FDA Warning Letter Highlights Disconnect Between Regulator and Biotech Industry

December 5, 2013
120 Views

A surprise at this year’s Thanksgiving dinner was that a majority of my friends (who do not work in biopharma) at the dinner table heard about the FDA warning letter issued to 23 & Me, a biotechnology company that offers a direct-to-consumer genome test kit. Almost all of them have used the kit and find the results at least very entertaining (if not medically informative).

A surprise at this year’s Thanksgiving dinner was that a majority of my friends (who do not work in biopharma) at the dinner table heard about the FDA warning letter issued to 23 & Me, a biotechnology company that offers a direct-to-consumer genome test kit. Almost all of them have used the kit and find the results at least very entertaining (if not medically informative).

FDA and 23andme

Photo credit: http://bit.ly/1bEzNPq

What amazed me the most from our discussion accompanied by juicy turkey and Argentina wine is the far-reaching effect of gene technology on regular consumers and the urgency for policymakers to address the disconnect between the ever-changing biotechnology landscape and static regulations.

On November 22, the FDA issued a warning letter to 23 & Me requesting the company to halt marketing of the $99 genetic testing kit because it does not have marketing clearance for certain claims of the product. The agency also concerns the accuracy of testing results, noting a false positive indicator for breast cancer may “lead a patient to undergo prophylactic surgery, chemoprevention, intensive screening, or other morbidity-inducing actions.”

The FDA may have a point but a bigger question here is why the agency finally issued a warning letter after almost six years since the company started to sell the testing kit. Whether the testing kit poses risks to consumers as the FDA has suggested, the slow response from the agency indicates there is a lack of understanding of the biotechnology business by regulators.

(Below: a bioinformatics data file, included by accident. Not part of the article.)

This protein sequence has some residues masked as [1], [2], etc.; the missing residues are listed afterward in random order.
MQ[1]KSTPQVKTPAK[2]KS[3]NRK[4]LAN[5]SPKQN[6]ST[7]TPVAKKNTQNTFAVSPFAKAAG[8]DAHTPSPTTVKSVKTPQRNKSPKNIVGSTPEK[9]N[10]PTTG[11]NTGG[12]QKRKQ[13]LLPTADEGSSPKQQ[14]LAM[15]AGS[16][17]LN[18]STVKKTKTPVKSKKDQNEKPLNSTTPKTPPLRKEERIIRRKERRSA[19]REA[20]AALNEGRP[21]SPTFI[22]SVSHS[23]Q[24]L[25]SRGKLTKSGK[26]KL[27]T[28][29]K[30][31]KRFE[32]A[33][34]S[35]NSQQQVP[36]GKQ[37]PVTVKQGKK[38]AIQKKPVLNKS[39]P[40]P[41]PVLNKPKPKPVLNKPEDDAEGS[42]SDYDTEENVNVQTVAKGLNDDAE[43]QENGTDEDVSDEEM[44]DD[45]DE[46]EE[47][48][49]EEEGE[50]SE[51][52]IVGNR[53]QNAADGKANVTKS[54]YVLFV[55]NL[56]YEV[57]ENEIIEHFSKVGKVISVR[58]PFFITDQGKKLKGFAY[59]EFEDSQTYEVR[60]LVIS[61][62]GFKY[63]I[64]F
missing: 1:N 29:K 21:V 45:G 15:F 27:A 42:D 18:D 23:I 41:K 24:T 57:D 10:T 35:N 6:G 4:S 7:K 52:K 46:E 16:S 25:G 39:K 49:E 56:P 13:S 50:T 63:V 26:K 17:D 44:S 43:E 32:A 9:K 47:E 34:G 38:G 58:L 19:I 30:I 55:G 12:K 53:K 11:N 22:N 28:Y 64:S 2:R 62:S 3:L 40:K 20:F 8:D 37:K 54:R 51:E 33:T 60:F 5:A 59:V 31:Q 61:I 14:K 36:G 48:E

Back in 2009, the FDA held a hearing on social media and pharma. The news quickly generated excitement among pharma marketers. Four years passed, while social media has made some significant changes in pharma from marketing to clinical studies, we are still waiting for the guidelines from the FDA.

As a person who deals with social media and digital and mobile technologies in the pharmaceutical business on a daily basis, I see firsthand how a lack of practical regulatory guidance under today’s context can negatively affect efficiency, medical innovation and ultimately patient outcomes. To that end, I do have sympathy for 23 & Me, a company that is widely regarded as innovative and refreshing.

While I do believe 23 & Me should have done a better job communicating with the FDA and some of the concerns raised by the agency do seem legit, what we are increasingly seeing is that the development in pharma and biotech has completely outgrown the making of laws that regulate the industry. For instance, the boundary between smartphone and medical device will probably disappear soon; medical apps have been increasingly used in clinical settings; self-reported data via social networks have been considered to be used in clinical studies and wearable and ingestible devices are creating a whole new area of medicine. To ensure developments and technologies that are safe and show clinical benefits quickly reach patients, we need regulations that are practical and applicable.

From the wide adoption of in-home disease testing, personal genome mapping to self-reported clinical data, we see the participation of patient in health and disease management has gradually shifted how we practice medicine. We will continue to see more health-related products designed for direct-to-consumer use. Regulators need to be prepared for this reality.

While 23 & Me is closely working with the FDA to address the agency’s concerns, the FDA should probably also prepare some answers to patients and the industry.